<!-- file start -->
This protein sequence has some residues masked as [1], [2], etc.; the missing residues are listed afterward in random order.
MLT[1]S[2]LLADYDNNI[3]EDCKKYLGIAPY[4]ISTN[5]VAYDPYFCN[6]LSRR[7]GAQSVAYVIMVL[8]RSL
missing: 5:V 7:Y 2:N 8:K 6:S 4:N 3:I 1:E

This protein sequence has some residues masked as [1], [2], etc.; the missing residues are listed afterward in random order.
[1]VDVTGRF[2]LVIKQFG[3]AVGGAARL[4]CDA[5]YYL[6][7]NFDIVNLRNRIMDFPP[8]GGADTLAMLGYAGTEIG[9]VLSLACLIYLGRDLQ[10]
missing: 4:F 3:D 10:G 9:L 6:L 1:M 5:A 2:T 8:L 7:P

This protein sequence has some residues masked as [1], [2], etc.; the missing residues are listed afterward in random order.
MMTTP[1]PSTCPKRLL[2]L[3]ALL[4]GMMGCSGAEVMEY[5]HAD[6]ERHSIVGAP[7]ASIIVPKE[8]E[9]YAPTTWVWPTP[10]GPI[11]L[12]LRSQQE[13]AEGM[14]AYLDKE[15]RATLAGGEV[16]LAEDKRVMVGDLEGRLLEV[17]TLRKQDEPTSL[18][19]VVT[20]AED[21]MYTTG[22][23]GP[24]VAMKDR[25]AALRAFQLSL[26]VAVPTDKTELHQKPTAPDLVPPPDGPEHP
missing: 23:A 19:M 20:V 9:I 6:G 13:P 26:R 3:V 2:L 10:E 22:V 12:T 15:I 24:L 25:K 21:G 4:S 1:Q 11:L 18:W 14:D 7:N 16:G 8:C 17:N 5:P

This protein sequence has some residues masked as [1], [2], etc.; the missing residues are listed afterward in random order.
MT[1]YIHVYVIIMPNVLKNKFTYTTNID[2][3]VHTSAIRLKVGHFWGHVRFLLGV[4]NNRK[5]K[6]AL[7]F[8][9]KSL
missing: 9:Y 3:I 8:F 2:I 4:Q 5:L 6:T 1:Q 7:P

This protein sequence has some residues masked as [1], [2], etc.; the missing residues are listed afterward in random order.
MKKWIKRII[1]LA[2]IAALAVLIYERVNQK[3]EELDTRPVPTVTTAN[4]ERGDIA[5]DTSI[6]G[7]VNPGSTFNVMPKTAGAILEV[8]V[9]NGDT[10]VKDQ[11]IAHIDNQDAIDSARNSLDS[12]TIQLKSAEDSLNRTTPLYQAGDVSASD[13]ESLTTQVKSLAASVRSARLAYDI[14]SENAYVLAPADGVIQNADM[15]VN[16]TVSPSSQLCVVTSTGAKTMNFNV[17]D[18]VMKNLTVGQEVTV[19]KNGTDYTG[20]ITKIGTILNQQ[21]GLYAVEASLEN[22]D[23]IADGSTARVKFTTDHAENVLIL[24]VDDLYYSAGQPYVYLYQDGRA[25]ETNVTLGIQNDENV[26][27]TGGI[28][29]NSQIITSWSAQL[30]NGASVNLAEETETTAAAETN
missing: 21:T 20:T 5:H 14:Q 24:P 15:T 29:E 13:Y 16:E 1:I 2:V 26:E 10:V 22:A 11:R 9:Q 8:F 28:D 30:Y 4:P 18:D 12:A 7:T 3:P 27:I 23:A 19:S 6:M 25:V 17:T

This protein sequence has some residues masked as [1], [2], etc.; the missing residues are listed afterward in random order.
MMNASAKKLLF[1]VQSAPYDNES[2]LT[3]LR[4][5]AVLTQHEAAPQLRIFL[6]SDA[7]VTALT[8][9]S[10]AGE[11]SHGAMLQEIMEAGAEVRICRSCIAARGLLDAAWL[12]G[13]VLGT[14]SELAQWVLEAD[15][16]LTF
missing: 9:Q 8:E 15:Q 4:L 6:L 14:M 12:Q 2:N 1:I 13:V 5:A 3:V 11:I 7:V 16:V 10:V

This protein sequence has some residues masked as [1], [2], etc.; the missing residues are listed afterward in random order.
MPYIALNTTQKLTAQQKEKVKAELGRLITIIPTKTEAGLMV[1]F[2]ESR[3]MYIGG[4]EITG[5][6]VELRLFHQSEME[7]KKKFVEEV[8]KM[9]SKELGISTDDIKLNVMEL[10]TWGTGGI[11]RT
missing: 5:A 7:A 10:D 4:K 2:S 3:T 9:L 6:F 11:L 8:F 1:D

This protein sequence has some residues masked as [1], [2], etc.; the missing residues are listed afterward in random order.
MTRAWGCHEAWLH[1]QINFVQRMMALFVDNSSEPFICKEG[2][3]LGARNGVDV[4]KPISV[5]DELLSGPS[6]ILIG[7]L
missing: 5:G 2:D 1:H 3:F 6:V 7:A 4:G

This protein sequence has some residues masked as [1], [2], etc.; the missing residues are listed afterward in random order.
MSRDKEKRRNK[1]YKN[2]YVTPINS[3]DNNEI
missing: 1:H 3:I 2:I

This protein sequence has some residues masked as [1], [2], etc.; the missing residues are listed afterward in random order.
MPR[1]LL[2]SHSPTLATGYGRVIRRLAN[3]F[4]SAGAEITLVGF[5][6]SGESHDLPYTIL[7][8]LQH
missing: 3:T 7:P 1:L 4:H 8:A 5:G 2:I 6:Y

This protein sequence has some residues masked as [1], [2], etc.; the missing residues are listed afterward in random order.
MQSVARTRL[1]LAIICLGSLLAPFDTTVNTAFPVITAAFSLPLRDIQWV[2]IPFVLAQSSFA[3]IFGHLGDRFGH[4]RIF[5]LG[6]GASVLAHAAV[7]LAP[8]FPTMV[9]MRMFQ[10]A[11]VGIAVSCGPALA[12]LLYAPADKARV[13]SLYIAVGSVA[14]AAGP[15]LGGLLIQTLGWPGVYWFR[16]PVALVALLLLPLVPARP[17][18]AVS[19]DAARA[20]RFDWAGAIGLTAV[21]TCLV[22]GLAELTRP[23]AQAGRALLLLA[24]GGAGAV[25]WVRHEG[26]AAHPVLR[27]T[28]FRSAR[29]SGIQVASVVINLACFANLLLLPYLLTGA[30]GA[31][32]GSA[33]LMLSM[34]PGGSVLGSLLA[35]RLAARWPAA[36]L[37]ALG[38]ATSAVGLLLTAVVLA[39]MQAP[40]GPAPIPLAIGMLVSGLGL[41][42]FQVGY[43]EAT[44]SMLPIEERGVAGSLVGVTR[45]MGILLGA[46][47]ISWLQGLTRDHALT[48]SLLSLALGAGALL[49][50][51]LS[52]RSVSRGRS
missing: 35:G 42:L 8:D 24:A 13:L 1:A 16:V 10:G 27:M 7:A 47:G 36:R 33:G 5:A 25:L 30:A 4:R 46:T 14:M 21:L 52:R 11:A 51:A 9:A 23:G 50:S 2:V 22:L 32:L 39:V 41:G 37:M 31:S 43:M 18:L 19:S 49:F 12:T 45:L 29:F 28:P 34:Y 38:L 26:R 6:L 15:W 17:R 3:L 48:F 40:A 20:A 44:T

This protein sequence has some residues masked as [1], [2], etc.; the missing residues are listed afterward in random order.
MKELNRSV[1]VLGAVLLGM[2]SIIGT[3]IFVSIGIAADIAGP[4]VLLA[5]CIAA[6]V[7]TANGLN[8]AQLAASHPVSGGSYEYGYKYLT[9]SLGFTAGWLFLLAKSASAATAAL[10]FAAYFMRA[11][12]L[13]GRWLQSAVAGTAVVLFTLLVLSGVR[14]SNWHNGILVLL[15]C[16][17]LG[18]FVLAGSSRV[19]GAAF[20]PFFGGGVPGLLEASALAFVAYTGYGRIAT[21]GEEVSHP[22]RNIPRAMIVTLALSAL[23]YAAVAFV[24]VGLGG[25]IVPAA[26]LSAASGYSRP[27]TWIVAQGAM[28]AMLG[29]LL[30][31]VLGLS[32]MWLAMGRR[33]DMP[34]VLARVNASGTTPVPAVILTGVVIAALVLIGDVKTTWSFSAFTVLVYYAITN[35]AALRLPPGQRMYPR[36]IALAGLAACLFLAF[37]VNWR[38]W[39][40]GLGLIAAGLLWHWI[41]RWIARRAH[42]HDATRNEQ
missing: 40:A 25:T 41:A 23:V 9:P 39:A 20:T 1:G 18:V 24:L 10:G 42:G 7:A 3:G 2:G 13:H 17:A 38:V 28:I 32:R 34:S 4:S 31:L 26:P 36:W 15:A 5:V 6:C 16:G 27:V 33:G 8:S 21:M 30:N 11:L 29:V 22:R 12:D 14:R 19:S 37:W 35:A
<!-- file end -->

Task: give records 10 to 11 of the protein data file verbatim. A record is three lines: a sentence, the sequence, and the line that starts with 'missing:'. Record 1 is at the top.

This protein sequence has some residues masked as [1], [2], etc.; the missing residues are listed afterward in random order.
MPR[1]LL[2]SHSPTLATGYGRVIRRLAN[3]F[4]SAGAEITLVGF[5][6]SGESHDLPYTIL[7][8]LQH
missing: 3:T 7:P 1:L 4:H 8:A 5:G 2:I 6:Y

This protein sequence has some residues masked as [1], [2], etc.; the missing residues are listed afterward in random order.
MQSVARTRL[1]LAIICLGSLLAPFDTTVNTAFPVITAAFSLPLRDIQWV[2]IPFVLAQSSFA[3]IFGHLGDRFGH[4]RIF[5]LG[6]GASVLAHAAV[7]LAP[8]FPTMV[9]MRMFQ[10]A[11]VGIAVSCGPALA[12]LLYAPADKARV[13]SLYIAVGSVA[14]AAGP[15]LGGLLIQTLGWPGVYWFR[16]PVALVALLLLPLVPARP[17][18]AVS[19]DAARA[20]RFDWAGAIGLTAV[21]TCLV[22]GLAELTRP[23]AQAGRALLLLA[24]GGAGAV[25]WVRHEG[26]AAHPVLR[27]T[28]FRSAR[29]SGIQVASVVINLACFANLLLLPYLLTGA[30]GA[31][32]GSA[33]LMLSM[34]PGGSVLGSLLA[35]RLAARWPAA[36]L[37]ALG[38]ATSAVGLLLTAVVLA[39]MQAP[40]GPAPIPLAIGMLVSGLGL[41][42]FQVGY[43]EAT[44]SMLPIEERGVAGSLVGVTR[45]MGILLGA[46][47]ISWLQGLTRDHALT[48]SLLSLALGAGALL[49][50][51]LS[52]RSVSRGRS
missing: 35:G 42:L 8:D 24:A 13:L 1:A 16:V 10:G 27:M 7:A 47:G 36:R 33:G 5:A 25:L 30:A 4:R 46:T 14:M 21:L 52:R 11:A 51:A 9:A 23:G 50:S 2:V 22:L 32:L 39:V 41:G 37:M 31:S 43:M 18:L 19:S 49:F 12:T 45:L 29:F 28:P 34:Y 38:L 26:R 6:L 15:W 17:R 3:L 48:F 40:A 20:A 44:T